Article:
Dr. Smith’s Invention Demographics Anatomy & Physiology Symptoms & Treatment

Dr. Smith’s Invention

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Hello, my name is Walton Smith; I am a doctor of optometry with 34 years of clinical practice.

An experienced eye care provider will readily tell you there are common eye conditions that do not get the attention that they deserve.  Generally, this is because there has been no easy and effective treatment.  Imagine you are an eye doctor, and you see the same problem day after day.  You know it is a chronic problem that will only get worse if left untreated.  But, the current treatments all have drawbacks and provide only limited and temporary relief.

You are aware that the most effective treatment for a chronic condition is a chronic treatment.  You also know that this particular condition responds well to a simple treatment - heat and massage.  If you are trained in eye care, you have probably already guessed that I am talking about meibomian gland dysfunction as a cause of dry eye.  Dry eye is one of the most common, subjective complaints eye doctors hear.  Meibomian gland dysfunction is the major cause of common dry eye.

There are numerous treatments for meibomian gland dysfunction.  But, as doctors are aware, the availability of numerous treatment options often implies none are highly satisfactory.  I will not discuss the pros and cons of each option, but I will state evidence shows that heat combined with massage is the tried and true treatment approach.  Even when other management is indicated, heat and massage will complement all therapy, particularly for chronic control.

Knowing this, why don’t eye doctors recommend heat and massage universally?  The basic reason is that it is not user friendly.  The process is cumbersome, messy and, in the case of many elderly patients, impossible or even dangerous.

The conventional technique is to instruct the patient to warm a wet wash cloth, a homemade rice bag or even a potato in a microwave.  The heated material is then placed on the closed lids until the eyes are warm.  Following warming, the upper and lower eyelids are massaged with fingertips, and the process is repeated.  As one can imagine, this process does not encourage compliance.  Furthermore, many patients do not have the manual dexterity to perform the task satisfactorily.  And, heaven forbid they burn themselves!

I have designed and applied for a patent on a simple device that overcomes the logistical problems confronted by patients who have been advised to perform heat and massage. This hand-held device employs a rechargeable battery handle and has a charging stand much like an electric toothbrush.  Its head is shaped to the contour of the closed eye.  It has a replaceable, silicone cover that contacts the eyelid and transmits thermostatically-controlled heat to the lid. Heating the meibomian glands causes the natural lubricating oils to flow.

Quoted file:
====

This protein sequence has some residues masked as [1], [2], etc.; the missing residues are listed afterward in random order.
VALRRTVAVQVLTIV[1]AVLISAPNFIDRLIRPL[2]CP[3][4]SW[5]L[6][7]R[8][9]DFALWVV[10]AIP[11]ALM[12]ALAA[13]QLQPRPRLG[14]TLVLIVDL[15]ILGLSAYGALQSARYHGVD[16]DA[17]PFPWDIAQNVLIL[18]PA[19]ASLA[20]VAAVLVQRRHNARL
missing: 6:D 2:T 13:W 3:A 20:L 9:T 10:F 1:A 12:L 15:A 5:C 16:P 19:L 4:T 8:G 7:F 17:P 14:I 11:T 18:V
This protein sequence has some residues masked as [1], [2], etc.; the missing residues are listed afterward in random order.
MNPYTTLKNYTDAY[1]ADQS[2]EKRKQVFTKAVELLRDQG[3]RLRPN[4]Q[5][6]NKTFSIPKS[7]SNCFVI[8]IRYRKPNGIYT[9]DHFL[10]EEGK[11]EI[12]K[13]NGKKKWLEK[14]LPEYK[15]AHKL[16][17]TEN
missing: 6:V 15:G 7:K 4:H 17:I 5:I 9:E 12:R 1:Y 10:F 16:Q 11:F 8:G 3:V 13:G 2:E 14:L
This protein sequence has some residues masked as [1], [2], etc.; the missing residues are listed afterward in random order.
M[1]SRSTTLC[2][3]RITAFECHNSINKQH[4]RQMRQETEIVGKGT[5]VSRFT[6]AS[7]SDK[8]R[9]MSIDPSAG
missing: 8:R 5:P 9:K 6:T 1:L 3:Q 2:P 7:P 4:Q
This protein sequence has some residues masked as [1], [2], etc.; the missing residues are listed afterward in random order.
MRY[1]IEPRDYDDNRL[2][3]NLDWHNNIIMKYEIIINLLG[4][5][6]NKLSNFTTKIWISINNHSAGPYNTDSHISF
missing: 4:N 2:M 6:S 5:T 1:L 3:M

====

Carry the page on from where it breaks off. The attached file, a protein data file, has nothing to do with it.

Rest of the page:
The device head also oscillates in an orbital fashion to “milk” the glands as the oils become available.  The latter process fortifies ocular secretions with the natural components required for healthy tears.

This device is used on one eye at a time so that patients can watch television or carry on a conversation while treating themselves simply and easily.
I have collected numerous, recent, academic articles regarding dry eye.  I would be happy to review them and elaborate this concept more fully with your company representative.

Many people would benefit from such a device.  Demographics from respected sources estimate there are millions of North Americans and tens of millions of dry eye sufferers worldwide.  Please refer to the demographics page for a review of industry and professional expert opinion.

I believe that this device would be welcomed by most eye care providers, as it would simplify their treatment plan and lead to better outcomes for their patients.  The device could be sold retail and/or be amenable to third party insurance, including Medicare billing.

I am targeting respected companies that have the capability to manufacture and market this item.  I am seeking an exclusive licensee.  If you have any interest in this project, please contact me as soon as possible.

Walton F. Smith, OD
Office: (307) 673-5177
Home: (307) 655-2317
P.O. BOX 787
Ranchester, WY 82839

Dr. Smith’s Invention Demographics Anatomy & Physiology Symptoms & Treatment